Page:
Verse > W.B. Yeats > The Wild Swans at Coole
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W.B. Yeats (1865–1939).  The Wild Swans at Coole.  1919.

18. The Fisherman


ALTHOUGH I can see him still, 
The freckled man who goes 
To a grey place on a hill 
In grey Connemara clothes 
At dawn to cast his flies,         5
It’s long since I began 
To call up to the eyes 
This wise and simple man. 
All day I’d looked in the face 
What I had hoped ’twould be  10
To write for my own race 
And the reality; 
The living men that I hate, 
The dead man that I loved, 
The craven man in his seat,  15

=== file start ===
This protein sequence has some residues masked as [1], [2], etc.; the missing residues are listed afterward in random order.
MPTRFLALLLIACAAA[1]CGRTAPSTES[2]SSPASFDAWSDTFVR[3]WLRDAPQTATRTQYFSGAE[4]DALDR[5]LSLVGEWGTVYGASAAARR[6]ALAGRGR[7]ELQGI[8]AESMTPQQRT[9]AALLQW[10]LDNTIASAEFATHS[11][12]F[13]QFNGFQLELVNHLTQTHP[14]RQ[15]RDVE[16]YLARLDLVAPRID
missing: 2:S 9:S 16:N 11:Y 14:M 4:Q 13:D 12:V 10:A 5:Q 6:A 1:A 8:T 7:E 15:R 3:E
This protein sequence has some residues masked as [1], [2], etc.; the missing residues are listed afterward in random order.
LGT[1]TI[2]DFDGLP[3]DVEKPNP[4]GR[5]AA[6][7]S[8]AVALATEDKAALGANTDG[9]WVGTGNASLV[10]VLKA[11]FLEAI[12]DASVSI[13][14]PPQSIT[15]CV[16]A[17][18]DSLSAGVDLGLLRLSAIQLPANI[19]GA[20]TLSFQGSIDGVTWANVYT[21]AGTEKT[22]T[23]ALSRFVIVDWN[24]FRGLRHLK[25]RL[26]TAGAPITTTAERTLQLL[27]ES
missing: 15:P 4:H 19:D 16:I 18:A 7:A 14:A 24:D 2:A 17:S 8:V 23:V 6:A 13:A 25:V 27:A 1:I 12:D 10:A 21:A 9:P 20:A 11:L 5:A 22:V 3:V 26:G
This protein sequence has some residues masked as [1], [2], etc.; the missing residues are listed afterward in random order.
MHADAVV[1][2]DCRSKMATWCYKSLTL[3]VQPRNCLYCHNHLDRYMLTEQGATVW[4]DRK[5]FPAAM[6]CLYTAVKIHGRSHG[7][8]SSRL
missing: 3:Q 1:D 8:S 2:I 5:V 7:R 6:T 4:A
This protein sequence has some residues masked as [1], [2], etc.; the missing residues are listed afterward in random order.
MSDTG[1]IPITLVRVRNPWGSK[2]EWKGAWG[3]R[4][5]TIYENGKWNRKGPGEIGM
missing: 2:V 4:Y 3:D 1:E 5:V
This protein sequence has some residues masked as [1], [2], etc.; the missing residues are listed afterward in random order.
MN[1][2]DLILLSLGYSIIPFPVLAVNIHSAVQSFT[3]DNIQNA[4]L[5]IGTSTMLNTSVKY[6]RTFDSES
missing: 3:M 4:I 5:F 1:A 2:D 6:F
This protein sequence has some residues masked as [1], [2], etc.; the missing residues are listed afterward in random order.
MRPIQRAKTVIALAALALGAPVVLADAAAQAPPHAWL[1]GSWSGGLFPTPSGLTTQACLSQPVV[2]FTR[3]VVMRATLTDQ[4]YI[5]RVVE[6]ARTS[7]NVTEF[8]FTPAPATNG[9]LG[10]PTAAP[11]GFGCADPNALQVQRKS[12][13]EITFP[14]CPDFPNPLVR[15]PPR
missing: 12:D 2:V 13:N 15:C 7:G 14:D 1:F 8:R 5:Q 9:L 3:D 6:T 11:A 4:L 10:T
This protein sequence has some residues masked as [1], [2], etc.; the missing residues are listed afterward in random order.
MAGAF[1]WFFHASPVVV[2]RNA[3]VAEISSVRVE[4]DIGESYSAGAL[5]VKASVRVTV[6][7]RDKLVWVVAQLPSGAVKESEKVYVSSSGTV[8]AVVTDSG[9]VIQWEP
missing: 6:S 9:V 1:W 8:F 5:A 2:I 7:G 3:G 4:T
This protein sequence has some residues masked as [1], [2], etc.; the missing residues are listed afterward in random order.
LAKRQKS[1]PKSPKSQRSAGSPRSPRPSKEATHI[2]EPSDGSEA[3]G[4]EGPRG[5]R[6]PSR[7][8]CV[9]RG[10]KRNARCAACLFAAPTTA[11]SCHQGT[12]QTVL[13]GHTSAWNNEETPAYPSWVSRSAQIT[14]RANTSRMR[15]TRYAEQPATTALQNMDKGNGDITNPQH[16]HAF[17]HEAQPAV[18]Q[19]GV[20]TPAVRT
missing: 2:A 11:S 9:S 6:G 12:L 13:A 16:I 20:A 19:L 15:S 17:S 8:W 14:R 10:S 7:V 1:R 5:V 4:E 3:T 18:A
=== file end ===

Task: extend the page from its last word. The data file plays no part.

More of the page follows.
The insolent unreproved, 
And no knave brought to book 
Who has won a drunken cheer, 
The witty man and his joke 
Aimed at the commonest ear,  20
The clever man who cries 
The catch-cries of the clown, 
The beating down of the wise 
And great Art beaten down. 
  
Maybe a twelvemonth since  25
Suddenly I began, 
In scorn of this audience, 
Imagining a man 
And his sun-freckled face, 
And grey Connemara cloth,  30
Climbing up to a place 
Where stone is dark under froth, 
And the down turn of his wrist 
When the flies drop in the stream: 
A man who does not exist,  35
A man who is but a dream; 
And cried, ‘Before I am old 
I shall have written him one 
Poem maybe as cold 
And passionate as the dawn.’  40


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